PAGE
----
Among the science payload announced for Nasa's next Mars rover is one that will explore how feasible it is to look at the planet as an option for future stay or brief stopovers.
This is the Mars Oxygen ISRU Experiment (Moxie), which plans to extract Martian carbon dioxide and convert it into oxygen and carbon monoxide, using electricity.
Besides producing oxygen for breathing, the oxygen can be used to produce water by combining with hydrogen. Beginning with a modest 22 gms of oxygen per day, the Moxie will indicate how close humans are to space colonisation.
Speculations about a Mars Plant Experiment that would see the rover carry a seed aboard to try and grow it on Mars have been put on the backburner for now. The experiment aimed to create a greenhouse atmosphere under controlled conditions.
The rover will feature a rock and soil sample collector, some of which may make its way back to Earth.
Among other equipment on board are: Mastcam-Z, an advanced camera system with panoramic and stereoscopic imaging capability and the ability to zoom to determine mineralogy of the Martian surface.
A step ahead, the SuperCam, an instrument that can provide imaging, chemical composition analysis, and mineralogy, which will also be able to detect the presence of organic compounds in rocks from a distance.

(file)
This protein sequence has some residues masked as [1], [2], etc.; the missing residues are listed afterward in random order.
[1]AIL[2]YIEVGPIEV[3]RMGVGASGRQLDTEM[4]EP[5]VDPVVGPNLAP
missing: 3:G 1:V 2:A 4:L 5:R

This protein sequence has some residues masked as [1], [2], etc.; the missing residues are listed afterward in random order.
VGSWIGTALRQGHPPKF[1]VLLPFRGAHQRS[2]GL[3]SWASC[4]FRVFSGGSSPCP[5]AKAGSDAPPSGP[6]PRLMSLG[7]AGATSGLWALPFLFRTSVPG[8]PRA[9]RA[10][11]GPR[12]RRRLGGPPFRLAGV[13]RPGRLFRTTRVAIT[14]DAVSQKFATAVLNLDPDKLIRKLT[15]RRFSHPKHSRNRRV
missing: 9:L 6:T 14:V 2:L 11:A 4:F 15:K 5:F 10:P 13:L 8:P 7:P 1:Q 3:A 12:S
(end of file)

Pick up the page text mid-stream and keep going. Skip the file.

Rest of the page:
To determine the elemental composition of surface materials, the Planetary Instrument for X-ray Lithochemistry (PIXL) will use an X-ray fluorescence spectrometer. For a more detailed analysis, the Scanning Habitable Environments with Raman & Luminescence for Organics and Chemicals (SHERLOC), a spectrometer, will use an ultraviolet laser to determine fine-scale mineralogy and detect organic compounds.
Mars Environmental Dynamics Analyzer (MEDA), a set of sensors will provide measurements of temperature, wind speed and direction, pressure, relative humidity and dust size and shape.
The Radar Imager for Mars' Subsurface Exploration (RIMFAX), a ground-penetrating radar will provide centimetre-scale resolution of the geologic structure of the subsurface.
Nasa's third rover, yet to be named, will be launched in 2020 and land on Mars in 2021. The ExoMars rover (a collaboration between the European Space Agency and Russia's Roscosmos) is expected to land before Nasa's rover in 2018 or 2019.
Mars's rover Opportunity which landed in 2004 continues to plod along and do its task. At 40 kilometres, Opportunity has covered the maximum ground on wheels by any space vehicle so far, just a kilometre more than what Soviet solar-powered rover Lunokhod 2 did on the moon before an accident along a crater wall.
There is also rover Curiosity which landed on Mars in 2012.